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  14. regarding anonymous comment beginning, "the grado engineers are very smart..." yes they are. 8 or 9 out of 10 people won't hear the difference, even less if you're not A-B'ing it to something else side by side. however, the devil's in the details. i both enjoy and record hi quality audio; the nuances of clarity, imaging, sound staging, definition, frequency response, are very much what defines the hi-fi listening experience from the day to day listening experience. those nuances are what make the (audible) difference between such op amps as the ones mentioned above. to say you need incredibly accurate instruments to measure the difference is correct - the human ear is where it's at, especially a well trained one. the human ear doesn't have a problem dealing with a 120db+ range with 0% signal noise - you'll have a heck of a time finding any gear that can do that. we can also tell the difference between thousands of human and animal voices that we have heard in a matter of a fraction of a second.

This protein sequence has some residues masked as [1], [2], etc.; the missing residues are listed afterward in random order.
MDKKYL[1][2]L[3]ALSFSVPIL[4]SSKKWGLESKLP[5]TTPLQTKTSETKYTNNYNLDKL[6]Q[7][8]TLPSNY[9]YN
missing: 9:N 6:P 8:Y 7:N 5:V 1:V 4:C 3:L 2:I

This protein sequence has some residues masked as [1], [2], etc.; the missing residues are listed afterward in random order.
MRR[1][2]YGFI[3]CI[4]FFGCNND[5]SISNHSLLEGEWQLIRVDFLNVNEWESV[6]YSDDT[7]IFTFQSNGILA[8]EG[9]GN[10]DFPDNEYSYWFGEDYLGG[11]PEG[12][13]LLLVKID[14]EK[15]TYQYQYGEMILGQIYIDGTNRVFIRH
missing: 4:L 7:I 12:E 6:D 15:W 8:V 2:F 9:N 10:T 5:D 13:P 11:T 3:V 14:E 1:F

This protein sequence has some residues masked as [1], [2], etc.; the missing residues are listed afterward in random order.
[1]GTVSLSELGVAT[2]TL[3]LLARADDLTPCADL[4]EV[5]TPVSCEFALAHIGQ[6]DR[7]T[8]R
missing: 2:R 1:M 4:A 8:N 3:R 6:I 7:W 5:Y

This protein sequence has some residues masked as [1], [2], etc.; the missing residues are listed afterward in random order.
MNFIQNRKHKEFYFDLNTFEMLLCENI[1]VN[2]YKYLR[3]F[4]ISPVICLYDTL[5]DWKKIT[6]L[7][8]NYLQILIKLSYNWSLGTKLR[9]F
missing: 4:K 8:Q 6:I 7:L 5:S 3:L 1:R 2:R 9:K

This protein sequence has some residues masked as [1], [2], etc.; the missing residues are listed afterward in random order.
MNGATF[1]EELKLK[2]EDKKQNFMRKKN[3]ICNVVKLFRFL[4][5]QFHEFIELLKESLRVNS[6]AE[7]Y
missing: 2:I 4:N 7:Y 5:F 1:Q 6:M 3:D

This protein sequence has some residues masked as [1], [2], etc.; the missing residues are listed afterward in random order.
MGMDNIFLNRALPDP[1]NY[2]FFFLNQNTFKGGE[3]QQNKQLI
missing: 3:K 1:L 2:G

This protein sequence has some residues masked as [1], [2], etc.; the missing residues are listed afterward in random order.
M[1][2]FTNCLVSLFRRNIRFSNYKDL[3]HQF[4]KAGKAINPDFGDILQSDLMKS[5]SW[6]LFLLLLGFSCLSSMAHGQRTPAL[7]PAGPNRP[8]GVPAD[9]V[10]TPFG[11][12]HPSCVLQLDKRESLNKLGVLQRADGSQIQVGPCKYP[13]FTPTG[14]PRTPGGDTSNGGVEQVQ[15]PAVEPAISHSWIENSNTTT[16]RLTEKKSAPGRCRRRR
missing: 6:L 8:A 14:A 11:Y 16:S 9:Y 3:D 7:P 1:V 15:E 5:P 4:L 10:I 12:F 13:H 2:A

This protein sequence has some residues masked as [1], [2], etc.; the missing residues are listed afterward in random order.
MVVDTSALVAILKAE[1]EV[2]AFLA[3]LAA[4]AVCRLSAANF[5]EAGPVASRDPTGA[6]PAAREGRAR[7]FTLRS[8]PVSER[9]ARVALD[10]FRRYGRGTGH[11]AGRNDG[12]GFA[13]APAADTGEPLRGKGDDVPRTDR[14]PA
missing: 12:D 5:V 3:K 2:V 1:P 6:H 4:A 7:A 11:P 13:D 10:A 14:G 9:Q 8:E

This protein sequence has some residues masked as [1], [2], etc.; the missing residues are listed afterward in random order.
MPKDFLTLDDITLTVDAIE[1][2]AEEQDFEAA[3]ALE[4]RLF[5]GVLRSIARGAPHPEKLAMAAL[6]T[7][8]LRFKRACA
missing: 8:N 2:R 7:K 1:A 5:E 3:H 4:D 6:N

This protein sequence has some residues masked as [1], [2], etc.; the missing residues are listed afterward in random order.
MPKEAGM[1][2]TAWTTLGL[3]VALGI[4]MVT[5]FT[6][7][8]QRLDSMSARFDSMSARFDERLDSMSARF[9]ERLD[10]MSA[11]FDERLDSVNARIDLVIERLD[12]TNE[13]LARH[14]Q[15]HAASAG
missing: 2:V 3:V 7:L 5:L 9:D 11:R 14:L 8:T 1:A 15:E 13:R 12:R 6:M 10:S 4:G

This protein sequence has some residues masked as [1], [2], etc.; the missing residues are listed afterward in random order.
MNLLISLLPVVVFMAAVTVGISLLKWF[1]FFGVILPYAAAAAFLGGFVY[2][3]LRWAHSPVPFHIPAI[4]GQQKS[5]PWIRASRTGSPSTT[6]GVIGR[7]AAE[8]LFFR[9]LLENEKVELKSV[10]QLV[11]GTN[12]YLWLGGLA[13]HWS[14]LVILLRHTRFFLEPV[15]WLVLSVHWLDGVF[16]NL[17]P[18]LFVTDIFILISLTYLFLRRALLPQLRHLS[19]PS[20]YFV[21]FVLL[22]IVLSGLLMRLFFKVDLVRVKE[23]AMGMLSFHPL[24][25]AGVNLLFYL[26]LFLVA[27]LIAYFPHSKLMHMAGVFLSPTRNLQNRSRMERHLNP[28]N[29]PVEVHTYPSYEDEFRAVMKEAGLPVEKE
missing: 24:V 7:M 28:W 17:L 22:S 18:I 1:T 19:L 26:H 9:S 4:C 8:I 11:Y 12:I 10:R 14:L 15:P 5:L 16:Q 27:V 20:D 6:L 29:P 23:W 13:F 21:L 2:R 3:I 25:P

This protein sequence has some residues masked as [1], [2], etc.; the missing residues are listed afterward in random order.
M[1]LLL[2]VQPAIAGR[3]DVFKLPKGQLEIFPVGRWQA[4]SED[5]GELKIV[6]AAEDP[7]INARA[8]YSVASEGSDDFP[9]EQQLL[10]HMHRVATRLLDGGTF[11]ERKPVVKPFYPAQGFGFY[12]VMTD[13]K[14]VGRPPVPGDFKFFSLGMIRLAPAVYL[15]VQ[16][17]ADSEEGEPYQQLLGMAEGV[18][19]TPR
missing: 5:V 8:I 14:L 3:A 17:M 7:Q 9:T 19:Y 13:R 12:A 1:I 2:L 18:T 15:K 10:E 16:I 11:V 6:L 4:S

however, the engineers are smart because they know that there are many people out there that can't tell the difference and really don't care either. that's easily 80% of the market. and yes, that means they make $2 more per unit which works out to much bigger numbers when you're selling thousands or hundreds of thousands of units.
    the question is not whether it is smart or not in a business sense or a knowledge of electronics sense, the question is a matter of striving for excellence and quality as the main goal. there are few companies around today that prize excellence in their product over profit margin, and the hi-fi lovers among us wish there were more. hi-fi DIYers tend to be both - we're cheap (and/or poor) and we pursue excellence. happy listening.